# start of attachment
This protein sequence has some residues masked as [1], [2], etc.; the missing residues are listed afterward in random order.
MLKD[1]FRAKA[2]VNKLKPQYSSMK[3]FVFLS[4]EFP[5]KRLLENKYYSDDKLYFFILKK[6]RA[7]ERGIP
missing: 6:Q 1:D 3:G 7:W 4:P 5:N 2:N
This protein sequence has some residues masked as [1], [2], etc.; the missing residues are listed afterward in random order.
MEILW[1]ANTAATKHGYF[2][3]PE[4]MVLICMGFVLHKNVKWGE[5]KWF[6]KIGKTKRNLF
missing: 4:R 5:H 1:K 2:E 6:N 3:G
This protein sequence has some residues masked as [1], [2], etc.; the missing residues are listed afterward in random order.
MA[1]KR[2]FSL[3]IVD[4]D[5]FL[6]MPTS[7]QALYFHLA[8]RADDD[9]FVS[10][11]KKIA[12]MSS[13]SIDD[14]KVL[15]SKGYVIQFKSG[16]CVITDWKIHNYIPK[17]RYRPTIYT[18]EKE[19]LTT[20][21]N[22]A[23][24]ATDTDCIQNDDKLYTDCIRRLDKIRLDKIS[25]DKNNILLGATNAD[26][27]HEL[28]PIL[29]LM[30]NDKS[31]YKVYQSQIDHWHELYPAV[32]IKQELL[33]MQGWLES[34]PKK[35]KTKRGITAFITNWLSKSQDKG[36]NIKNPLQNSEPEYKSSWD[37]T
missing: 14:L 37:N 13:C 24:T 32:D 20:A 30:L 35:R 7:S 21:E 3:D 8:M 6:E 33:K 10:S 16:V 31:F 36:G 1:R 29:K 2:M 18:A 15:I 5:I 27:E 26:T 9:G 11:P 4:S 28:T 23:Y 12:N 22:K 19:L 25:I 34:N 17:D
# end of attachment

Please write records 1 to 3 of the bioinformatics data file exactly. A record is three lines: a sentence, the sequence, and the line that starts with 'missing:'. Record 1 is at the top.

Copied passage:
This protein sequence has some residues masked as [1], [2], etc.; the missing residues are listed afterward in random order.
MLKD[1]FRAKA[2]VNKLKPQYSSMK[3]FVFLS[4]EFP[5]KRLLENKYYSDDKLYFFILKK[6]RA[7]ERGIP
missing: 6:Q 1:D 3:G 7:W 4:P 5:N 2:N
This protein sequence has some residues masked as [1], [2], etc.; the missing residues are listed afterward in random order.
MEILW[1]ANTAATKHGYF[2][3]PE[4]MVLICMGFVLHKNVKWGE[5]KWF[6]KIGKTKRNLF
missing: 4:R 5:H 1:K 2:E 6:N 3:G
This protein sequence has some residues masked as [1], [2], etc.; the missing residues are listed afterward in random order.
MA[1]KR[2]FSL[3]IVD[4]D[5]FL[6]MPTS[7]QALYFHLA[8]RADDD[9]FVS[10][11]KKIA[12]MSS[13]SIDD[14]KVL[15]SKGYVIQFKSG[16]CVITDWKIHNYIPK[17]RYRPTIYT[18]EKE[19]LTT[20][21]N[22]A[23][24]ATDTDCIQNDDKLYTDCIRRLDKIRLDKIS[25]DKNNILLGATNAD[26][27]HEL[28]PIL[29]LM[30]NDKS[31]YKVYQSQIDHWHELYPAV[32]IKQELL[33]MQGWLES[34]PKK[35]KTKRGITAFITNWLSKSQDKG[36]NIKNPLQNSEPEYKSSWD[37]T
missing: 14:L 37:N 13:C 24:T 32:D 20:A 30:L 35:R 7:S 21:E 3:D 8:M 6:E 33:K 10:S 16:V 31:F 36:G 1:R 29:K 2:M 18:A 15:I 5:I 27:E 26:T 9:G 11:P 4:S 28:T 23:Y 12:N 22:K 19:L 25:I 34:N 17:D